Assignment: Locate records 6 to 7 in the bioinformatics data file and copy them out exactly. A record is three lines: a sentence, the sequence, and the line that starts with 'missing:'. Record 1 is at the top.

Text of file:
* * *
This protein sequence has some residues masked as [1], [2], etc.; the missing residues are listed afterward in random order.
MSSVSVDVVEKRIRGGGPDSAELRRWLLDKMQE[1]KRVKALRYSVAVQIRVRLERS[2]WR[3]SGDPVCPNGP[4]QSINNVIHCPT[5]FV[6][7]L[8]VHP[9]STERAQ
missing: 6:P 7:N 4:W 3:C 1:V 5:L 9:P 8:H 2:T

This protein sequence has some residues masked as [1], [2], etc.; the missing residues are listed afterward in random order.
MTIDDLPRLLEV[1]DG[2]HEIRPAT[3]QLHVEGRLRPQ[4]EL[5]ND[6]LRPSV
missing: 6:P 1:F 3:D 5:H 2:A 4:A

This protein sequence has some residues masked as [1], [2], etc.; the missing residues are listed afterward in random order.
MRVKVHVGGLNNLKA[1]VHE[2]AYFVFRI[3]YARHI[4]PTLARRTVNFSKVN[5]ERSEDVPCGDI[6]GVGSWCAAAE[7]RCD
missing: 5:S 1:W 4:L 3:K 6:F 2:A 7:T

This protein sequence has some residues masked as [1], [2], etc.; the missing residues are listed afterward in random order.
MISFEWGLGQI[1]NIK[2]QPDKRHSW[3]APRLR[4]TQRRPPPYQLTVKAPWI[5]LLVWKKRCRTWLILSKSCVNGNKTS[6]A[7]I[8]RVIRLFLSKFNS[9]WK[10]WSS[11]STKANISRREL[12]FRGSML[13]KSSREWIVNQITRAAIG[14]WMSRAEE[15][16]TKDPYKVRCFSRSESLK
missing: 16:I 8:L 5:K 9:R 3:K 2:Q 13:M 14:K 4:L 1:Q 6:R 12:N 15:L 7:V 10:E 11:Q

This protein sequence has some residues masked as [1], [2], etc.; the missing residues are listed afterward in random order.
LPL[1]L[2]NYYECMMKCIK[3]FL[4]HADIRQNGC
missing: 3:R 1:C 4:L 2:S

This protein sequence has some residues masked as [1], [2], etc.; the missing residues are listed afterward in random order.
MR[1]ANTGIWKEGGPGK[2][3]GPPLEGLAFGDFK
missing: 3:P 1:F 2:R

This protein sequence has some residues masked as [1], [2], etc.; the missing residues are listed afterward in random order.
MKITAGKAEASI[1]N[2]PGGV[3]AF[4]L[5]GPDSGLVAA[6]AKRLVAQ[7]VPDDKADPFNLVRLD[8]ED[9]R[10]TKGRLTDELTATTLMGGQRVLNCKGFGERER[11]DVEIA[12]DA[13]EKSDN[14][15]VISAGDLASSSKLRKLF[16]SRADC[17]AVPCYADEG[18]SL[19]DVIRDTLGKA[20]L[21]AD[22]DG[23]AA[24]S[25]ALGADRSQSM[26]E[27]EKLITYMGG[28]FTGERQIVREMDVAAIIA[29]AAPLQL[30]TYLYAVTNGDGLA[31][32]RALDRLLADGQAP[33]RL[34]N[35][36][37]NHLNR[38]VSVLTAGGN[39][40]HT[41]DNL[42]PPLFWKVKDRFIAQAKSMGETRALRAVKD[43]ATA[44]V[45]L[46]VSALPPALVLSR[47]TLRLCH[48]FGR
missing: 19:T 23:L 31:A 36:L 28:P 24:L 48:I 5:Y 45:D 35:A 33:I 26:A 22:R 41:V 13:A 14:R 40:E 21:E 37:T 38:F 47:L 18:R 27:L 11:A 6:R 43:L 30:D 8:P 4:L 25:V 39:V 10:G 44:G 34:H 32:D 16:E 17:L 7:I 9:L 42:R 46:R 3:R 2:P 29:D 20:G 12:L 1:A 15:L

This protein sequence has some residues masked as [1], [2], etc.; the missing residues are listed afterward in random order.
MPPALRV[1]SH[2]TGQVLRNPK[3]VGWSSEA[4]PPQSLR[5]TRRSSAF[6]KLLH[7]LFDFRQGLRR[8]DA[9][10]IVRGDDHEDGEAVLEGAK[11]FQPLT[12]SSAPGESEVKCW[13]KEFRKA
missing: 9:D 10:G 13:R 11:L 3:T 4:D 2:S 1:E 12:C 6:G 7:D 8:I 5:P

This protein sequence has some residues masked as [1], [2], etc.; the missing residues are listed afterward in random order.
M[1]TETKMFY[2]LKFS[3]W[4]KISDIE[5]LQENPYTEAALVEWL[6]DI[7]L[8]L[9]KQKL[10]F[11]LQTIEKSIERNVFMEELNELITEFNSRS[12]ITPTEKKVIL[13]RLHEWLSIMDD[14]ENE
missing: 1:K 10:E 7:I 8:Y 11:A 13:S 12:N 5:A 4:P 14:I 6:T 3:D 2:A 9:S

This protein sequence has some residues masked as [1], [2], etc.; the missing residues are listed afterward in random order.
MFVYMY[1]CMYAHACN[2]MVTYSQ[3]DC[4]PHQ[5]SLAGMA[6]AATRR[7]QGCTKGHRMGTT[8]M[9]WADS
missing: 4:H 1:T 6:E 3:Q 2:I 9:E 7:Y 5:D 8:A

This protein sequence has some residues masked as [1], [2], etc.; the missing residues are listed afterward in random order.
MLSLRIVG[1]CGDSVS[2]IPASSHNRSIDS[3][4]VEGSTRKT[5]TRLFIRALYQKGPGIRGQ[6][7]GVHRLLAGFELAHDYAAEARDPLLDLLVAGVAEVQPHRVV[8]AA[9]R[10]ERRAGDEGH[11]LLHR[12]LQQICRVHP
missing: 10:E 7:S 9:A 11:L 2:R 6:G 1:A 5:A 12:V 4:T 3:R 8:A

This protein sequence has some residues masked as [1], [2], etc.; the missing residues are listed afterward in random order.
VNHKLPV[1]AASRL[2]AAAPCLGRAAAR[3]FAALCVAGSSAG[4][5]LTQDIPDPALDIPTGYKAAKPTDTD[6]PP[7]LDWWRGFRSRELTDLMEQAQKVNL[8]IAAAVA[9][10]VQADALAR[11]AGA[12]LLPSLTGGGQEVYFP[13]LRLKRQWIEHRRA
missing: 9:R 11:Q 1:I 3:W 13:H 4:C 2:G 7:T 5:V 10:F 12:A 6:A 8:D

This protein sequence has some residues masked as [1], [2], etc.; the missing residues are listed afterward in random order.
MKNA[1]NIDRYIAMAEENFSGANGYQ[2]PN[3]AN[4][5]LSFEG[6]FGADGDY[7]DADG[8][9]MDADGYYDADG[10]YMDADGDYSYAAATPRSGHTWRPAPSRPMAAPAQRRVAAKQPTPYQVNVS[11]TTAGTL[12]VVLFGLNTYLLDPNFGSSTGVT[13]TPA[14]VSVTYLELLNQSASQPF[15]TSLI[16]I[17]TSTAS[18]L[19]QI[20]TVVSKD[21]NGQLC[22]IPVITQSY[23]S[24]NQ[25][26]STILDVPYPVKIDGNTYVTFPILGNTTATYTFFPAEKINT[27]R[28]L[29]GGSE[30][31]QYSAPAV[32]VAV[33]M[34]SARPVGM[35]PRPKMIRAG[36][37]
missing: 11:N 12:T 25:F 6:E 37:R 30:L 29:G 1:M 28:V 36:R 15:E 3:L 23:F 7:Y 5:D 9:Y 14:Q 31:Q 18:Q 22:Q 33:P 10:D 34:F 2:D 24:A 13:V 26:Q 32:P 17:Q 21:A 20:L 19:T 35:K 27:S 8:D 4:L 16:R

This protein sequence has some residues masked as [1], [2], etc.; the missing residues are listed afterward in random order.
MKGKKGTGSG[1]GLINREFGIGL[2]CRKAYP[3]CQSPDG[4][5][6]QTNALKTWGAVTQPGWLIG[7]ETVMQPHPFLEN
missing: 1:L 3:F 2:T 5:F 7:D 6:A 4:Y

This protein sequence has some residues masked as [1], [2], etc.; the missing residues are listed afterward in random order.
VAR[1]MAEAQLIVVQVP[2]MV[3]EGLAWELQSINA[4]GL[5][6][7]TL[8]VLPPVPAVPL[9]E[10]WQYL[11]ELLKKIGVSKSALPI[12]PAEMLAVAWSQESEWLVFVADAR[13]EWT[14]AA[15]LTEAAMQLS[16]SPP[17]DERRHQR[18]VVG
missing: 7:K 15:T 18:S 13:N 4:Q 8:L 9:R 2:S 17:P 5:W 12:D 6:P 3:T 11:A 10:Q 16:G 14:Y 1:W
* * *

This protein sequence has some residues masked as [1], [2], etc.; the missing residues are listed afterward in random order.
MR[1]ANTGIWKEGGPGK[2][3]GPPLEGLAFGDFK
missing: 3:P 1:F 2:R

This protein sequence has some residues masked as [1], [2], etc.; the missing residues are listed afterward in random order.
MKITAGKAEASI[1]N[2]PGGV[3]AF[4]L[5]GPDSGLVAA[6]AKRLVAQ[7]VPDDKADPFNLVRLD[8]ED[9]R[10]TKGRLTDELTATTLMGGQRVLNCKGFGERER[11]DVEIA[12]DA[13]EKSDN[14][15]VISAGDLASSSKLRKLF[16]SRADC[17]AVPCYADEG[18]SL[19]DVIRDTLGKA[20]L[21]AD[22]DG[23]AA[24]S[25]ALGADRSQSM[26]E[27]EKLITYMGG[28]FTGERQIVREMDVAAIIA[29]AAPLQL[30]TYLYAVTNGDGLA[31][32]RALDRLLADGQAP[33]RL[34]N[35][36][37]NHLNR[38]VSVLTAGGN[39][40]HT[41]DNL[42]PPLFWKVKDRFIAQAKSMGETRALRAVKD[43]ATA[44]V[45]L[46]VSALPPALVLSR[47]TLRLCH[48]FGR
missing: 19:T 23:L 31:A 36:L 28:P 24:L 48:I 5:Y 45:D 35:A 33:I 26:A 22:R 41:V 13:A 14:R 40:E 21:E 37:T 38:F 47:L 18:R 27:L 11:A 6:R 43:L 30:D 8:P 4:L 25:V 39:V 10:G 44:G 34:H 32:D 16:E 17:L 7:I 9:L 42:R 46:R 3:R 2:P 29:D 20:G 12:L 1:A 15:L